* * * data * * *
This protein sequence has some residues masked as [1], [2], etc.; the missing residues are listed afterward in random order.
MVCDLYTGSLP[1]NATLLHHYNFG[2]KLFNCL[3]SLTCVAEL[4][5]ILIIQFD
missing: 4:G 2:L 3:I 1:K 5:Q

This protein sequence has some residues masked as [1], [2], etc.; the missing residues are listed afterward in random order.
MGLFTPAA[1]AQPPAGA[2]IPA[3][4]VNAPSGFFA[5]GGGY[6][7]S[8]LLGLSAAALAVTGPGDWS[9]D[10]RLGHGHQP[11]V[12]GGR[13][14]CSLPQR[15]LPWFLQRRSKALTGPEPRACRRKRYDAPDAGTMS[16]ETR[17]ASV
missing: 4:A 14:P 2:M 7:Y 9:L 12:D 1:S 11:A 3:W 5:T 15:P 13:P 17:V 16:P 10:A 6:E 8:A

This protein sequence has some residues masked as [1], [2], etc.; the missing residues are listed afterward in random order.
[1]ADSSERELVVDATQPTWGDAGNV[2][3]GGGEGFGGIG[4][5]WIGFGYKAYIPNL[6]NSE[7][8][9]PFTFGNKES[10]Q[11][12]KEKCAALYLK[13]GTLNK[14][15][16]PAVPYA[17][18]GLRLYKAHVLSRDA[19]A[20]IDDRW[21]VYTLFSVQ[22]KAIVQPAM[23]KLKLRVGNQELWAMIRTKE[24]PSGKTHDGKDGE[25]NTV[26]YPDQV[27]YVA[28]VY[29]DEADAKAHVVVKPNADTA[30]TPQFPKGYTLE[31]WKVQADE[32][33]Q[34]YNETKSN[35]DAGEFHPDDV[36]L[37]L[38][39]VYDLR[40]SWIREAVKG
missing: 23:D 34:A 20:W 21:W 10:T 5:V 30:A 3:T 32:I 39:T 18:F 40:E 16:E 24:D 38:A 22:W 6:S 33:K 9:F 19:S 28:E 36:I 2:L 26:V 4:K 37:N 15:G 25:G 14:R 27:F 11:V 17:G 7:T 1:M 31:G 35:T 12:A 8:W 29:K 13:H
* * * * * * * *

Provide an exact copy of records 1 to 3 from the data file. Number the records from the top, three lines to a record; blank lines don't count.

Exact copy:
This protein sequence has some residues masked as [1], [2], etc.; the missing residues are listed afterward in random order.
MVCDLYTGSLP[1]NATLLHHYNFG[2]KLFNCL[3]SLTCVAEL[4][5]ILIIQFD
missing: 4:G 2:L 3:I 1:K 5:Q

This protein sequence has some residues masked as [1], [2], etc.; the missing residues are listed afterward in random order.
MGLFTPAA[1]AQPPAGA[2]IPA[3][4]VNAPSGFFA[5]GGGY[6][7]S[8]LLGLSAAALAVTGPGDWS[9]D[10]RLGHGHQP[11]V[12]GGR[13][14]CSLPQR[15]LPWFLQRRSKALTGPEPRACRRKRYDAPDAGTMS[16]ETR[17]ASV
missing: 4:A 14:P 2:M 7:Y 9:L 12:D 1:S 11:A 3:W 5:T 15:P 13:P 17:V 16:P 10:A 6:E 8:A

This protein sequence has some residues masked as [1], [2], etc.; the missing residues are listed afterward in random order.
[1]ADSSERELVVDATQPTWGDAGNV[2][3]GGGEGFGGIG[4][5]WIGFGYKAYIPNL[6]NSE[7][8][9]PFTFGNKES[10]Q[11][12]KEKCAALYLK[13]GTLNK[14][15][16]PAVPYA[17][18]GLRLYKAHVLSRDA[19]A[20]IDDRW[21]VYTLFSVQ[22]KAIVQPAM[23]KLKLRVGNQELWAMIRTKE[24]PSGKTHDGKDGE[25]NTV[26]YPDQV[27]YVA[28]VY[29]DEADAKAHVVVKPNADTA[30]TPQFPKGYTLE[31]WKVQADE[32][33]Q[34]YNETKSN[35]DAGEFHPDDV[36]L[37]L[38][39]VYDLR[40]SWIREAVKG
missing: 23:D 34:A 20:W 21:W 10:T 5:V 30:A 3:T 32:I 39:T 18:F 40:E 16:E 24:D 38:A 22:W 6:S 33:K 9:F 19:S 28:E 36:I 2:L 26:V 4:K 37:N 15:G 25:G 14:R 27:F 11:V 17:G 7:T 1:M 31:G 35:T 12:A 8:W 29:K 13:H